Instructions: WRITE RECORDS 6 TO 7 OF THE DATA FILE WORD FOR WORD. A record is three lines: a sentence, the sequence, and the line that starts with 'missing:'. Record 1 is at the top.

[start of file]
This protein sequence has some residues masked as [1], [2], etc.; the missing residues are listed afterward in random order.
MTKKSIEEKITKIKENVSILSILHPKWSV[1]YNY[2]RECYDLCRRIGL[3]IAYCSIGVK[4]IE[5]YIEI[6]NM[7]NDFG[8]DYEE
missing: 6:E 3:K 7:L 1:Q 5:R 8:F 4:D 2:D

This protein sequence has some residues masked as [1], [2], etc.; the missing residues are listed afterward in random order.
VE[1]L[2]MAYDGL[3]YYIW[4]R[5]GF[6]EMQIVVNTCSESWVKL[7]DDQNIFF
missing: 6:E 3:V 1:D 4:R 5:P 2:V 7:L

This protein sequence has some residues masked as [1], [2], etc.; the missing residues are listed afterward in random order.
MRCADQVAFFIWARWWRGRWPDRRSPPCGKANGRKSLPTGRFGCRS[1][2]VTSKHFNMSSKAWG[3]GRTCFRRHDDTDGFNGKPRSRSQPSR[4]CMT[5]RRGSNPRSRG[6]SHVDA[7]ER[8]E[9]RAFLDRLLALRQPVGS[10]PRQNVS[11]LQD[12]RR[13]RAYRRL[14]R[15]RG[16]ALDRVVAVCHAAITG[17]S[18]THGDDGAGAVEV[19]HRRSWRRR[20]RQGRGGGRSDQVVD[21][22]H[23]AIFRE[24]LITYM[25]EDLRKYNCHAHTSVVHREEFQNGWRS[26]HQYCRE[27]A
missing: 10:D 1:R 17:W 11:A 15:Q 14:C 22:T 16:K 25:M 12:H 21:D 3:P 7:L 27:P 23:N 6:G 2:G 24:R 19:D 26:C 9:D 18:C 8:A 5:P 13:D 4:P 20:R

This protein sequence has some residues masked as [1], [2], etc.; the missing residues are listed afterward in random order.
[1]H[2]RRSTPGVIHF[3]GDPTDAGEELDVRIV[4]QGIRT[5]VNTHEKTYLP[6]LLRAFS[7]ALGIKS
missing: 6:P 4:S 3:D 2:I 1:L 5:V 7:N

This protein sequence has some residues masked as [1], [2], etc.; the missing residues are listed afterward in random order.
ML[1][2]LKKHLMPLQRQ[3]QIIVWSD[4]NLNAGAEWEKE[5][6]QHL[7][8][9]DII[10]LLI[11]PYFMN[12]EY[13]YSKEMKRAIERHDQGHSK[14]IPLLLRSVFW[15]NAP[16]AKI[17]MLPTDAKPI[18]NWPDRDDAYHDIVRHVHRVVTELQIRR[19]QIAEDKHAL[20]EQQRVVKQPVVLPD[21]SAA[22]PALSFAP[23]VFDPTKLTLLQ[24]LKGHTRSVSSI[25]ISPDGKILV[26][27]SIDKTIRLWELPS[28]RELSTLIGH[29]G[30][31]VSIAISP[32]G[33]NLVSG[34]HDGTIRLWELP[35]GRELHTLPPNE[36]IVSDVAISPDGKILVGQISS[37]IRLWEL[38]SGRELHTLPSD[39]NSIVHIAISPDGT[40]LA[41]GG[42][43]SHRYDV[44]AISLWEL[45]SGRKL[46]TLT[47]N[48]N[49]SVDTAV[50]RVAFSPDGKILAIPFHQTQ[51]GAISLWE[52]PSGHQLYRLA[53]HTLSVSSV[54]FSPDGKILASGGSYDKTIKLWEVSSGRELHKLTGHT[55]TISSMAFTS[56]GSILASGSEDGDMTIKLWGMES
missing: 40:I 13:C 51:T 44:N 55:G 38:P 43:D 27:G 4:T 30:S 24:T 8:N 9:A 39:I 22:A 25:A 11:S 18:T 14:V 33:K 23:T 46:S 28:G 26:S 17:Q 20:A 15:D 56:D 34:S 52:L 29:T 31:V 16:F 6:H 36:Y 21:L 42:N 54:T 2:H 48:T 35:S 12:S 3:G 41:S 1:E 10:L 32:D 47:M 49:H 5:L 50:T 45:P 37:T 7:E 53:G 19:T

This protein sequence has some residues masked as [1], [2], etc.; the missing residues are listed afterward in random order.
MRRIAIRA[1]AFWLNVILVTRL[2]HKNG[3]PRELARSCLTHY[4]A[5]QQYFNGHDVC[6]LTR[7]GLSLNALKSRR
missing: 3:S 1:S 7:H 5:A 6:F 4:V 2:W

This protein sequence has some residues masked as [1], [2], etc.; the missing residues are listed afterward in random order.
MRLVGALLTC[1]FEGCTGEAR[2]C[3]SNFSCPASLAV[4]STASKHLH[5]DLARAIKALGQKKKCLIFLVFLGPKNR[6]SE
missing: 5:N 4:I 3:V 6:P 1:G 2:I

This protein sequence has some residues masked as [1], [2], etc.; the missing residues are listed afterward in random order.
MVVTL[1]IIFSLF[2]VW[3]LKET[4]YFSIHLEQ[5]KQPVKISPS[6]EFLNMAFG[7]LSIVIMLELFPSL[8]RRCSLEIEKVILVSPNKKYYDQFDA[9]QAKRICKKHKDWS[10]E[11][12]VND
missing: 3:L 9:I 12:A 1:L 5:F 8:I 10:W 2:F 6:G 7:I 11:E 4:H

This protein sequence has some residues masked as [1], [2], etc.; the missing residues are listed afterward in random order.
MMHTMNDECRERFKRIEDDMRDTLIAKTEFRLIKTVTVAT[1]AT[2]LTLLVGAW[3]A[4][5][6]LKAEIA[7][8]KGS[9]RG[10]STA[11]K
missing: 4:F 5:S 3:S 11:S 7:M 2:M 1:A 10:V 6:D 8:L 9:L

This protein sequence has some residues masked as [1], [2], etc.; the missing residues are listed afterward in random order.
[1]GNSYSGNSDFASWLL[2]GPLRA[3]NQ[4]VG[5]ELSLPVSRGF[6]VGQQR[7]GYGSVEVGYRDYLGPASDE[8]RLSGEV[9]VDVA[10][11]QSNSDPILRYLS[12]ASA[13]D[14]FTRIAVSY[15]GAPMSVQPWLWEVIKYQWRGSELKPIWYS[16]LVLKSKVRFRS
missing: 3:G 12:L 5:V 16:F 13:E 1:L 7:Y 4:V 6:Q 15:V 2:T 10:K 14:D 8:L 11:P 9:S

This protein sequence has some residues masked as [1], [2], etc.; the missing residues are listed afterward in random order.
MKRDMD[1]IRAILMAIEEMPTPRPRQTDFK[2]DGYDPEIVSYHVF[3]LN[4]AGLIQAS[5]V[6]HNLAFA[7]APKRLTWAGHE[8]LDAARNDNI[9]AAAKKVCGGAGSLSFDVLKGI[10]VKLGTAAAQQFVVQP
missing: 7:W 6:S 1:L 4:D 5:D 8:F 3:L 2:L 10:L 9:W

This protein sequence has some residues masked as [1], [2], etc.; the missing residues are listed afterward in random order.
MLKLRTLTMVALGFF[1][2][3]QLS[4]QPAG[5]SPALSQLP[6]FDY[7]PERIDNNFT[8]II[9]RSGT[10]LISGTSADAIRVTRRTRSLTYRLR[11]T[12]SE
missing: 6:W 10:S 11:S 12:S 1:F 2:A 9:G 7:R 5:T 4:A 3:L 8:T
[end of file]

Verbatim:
This protein sequence has some residues masked as [1], [2], etc.; the missing residues are listed afterward in random order.
MRRIAIRA[1]AFWLNVILVTRL[2]HKNG[3]PRELARSCLTHY[4]A[5]QQYFNGHDVC[6]LTR[7]GLSLNALKSRR
missing: 3:S 1:S 7:H 5:A 6:F 4:V 2:W

This protein sequence has some residues masked as [1], [2], etc.; the missing residues are listed afterward in random order.
MRLVGALLTC[1]FEGCTGEAR[2]C[3]SNFSCPASLAV[4]STASKHLH[5]DLARAIKALGQKKKCLIFLVFLGPKNR[6]SE
missing: 5:N 4:I 3:V 6:P 1:G 2:I